As a modern dog trainer, you most likely enjoy learning about new techniques, or new twists on more classic techniques. If you have not yet heard of Behavior Adjustment Training (BAT) by Grisha Stewart, you are in for a treat. This will be the first of a three-part series discussing BAT, its applications, and most common mistakes made by trainers/owners.
BAT My Dog? What?
Grisha developed BAT after studying similar techniques and seeing how they could be tweaked to improve upon them. Her own reactive dog, Peanut, was very fearful of people, and she was seeking a way to help him live his life safely and happily. She is a firm believer in force-free training and empowering dogs, so she wanted a technique that would teach Peanut to acclimate to and even learn to like people, while always giving him the option of approaching or moving away.
BAT is, quite simply, allowing your dog to make choices. Permitting dogs to make choices empowers them, making them more confident. So often, people want to control every aspect of their dog’s lives, thereby shutting their dogs down because they have learned that communication of their needs will just be ignored. A conscientious trainer will help people learn where they can offer some leeway to their dogs and allow them to express their needs safely.
BAT can be quite dull to watch to the untrained eye! In short, what it looks like is a dog wandering around on a long leash in an open area, occasionally glancing at whatever the item of their reactivity is. It’s much more complex though. As a trainer, you are teaching your clients to be lifeguards to their dogs. Let’s consider that the small waves at the beginning of the ocean are a visualization of the dog’s threshold and under threshold means being several yards up on the beach away from the ocean.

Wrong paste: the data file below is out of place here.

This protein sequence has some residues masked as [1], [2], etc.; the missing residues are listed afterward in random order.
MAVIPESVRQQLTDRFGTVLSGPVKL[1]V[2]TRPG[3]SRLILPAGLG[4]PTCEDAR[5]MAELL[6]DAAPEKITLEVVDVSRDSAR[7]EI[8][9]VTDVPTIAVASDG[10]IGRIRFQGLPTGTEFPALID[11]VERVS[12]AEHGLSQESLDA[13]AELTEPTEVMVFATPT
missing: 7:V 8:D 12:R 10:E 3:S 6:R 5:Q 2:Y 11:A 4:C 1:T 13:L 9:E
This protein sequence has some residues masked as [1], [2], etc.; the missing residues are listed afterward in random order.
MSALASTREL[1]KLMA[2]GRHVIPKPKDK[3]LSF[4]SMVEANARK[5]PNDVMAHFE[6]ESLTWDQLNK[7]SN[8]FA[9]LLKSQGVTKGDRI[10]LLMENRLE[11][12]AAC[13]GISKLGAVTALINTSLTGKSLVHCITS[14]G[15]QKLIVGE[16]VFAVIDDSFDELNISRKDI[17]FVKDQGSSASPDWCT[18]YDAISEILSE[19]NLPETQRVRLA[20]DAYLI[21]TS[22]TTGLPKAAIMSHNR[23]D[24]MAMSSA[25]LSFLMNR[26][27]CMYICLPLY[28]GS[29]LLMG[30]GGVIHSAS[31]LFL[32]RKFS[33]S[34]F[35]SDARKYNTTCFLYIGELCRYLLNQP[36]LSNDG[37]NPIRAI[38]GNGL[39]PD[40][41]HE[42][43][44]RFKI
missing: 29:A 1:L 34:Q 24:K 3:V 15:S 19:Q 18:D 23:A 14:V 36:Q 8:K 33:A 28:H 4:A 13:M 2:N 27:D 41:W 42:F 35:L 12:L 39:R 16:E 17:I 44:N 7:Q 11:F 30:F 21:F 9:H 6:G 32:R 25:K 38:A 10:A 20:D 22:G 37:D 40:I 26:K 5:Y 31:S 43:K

When the dog is safely under threshold, owners follow their dogs and allow them to move where they’d like, sniffing what they like, peeing where they like. In essence, being dogs. However, at a distance at which your dog is still comfortable is their trigger, what they are fearful of or frustrated towards or aggress towards. We’ll say it’s another dog for this article.
On The Shore Or Drowning?
So your client’s dog, Fido, notices his trigger, the other dog. If he glances at it and continues wandering around, that’s great. You’ve started at a safe distance. At some point though, Fido is going to meander closer to the other dog. Your job as a trainer is to help your client keep Fido from getting too close, beyond where he can handle it. Dogs can and will take themselves over threshold without our guidance. Essentially, keep him from drowning. We want Fido at a distance where he has noticed his trigger and is interested, but can easily disengage on his own.
If Fido starts getting overly interested or too close to the other dog, the lifeguard (his owner) needs to step in and save him. This is done through a variety of BAT leash skills that encourage Fido to turn away, rather than force him. What you do not want is to get to the point where your client needs to haul Fido away on a tight leash.
A “perfect” BAT session should consist of Fido being able to explore his area and gather information about the other dog, on a nice loose long line. Fido will sniff around the ground a little bit and then perhaps air scent the dog. Because he is not too close, he will return to calm exploration of his area. When permitted to move freely, you will see Fido approach the other dog in a gentle curve, without anxiety, fear, aggression, etc. As Fido sniffs his way slowly to the other dog, his handler will get more involved, keeping him from going faster than he can safely and calmly manage. With the help of his handler, Fido won’t get closer than he can handle, but he does notice his trigger. Your client will only guide Fido if he starts stepping off the beach and into the water, getting too close to his trigger.
Stay tuned for part two of this three part series on BAT!
Want To Learn More?
BAT is very complex and one little blog does not do it the justice it deserves. To learn more, you can watch a lovely free BAT Overview video that Grisha offers.
You can also watch a full 2 hour BAT Intro Webinar that Grisha put out. It is $29 but well worth the money if BAT is something you’d like in your toolbox.
Finally, to get the full immersion and become more proficient and comfortable in its use, you can take an online course called BAT 101.
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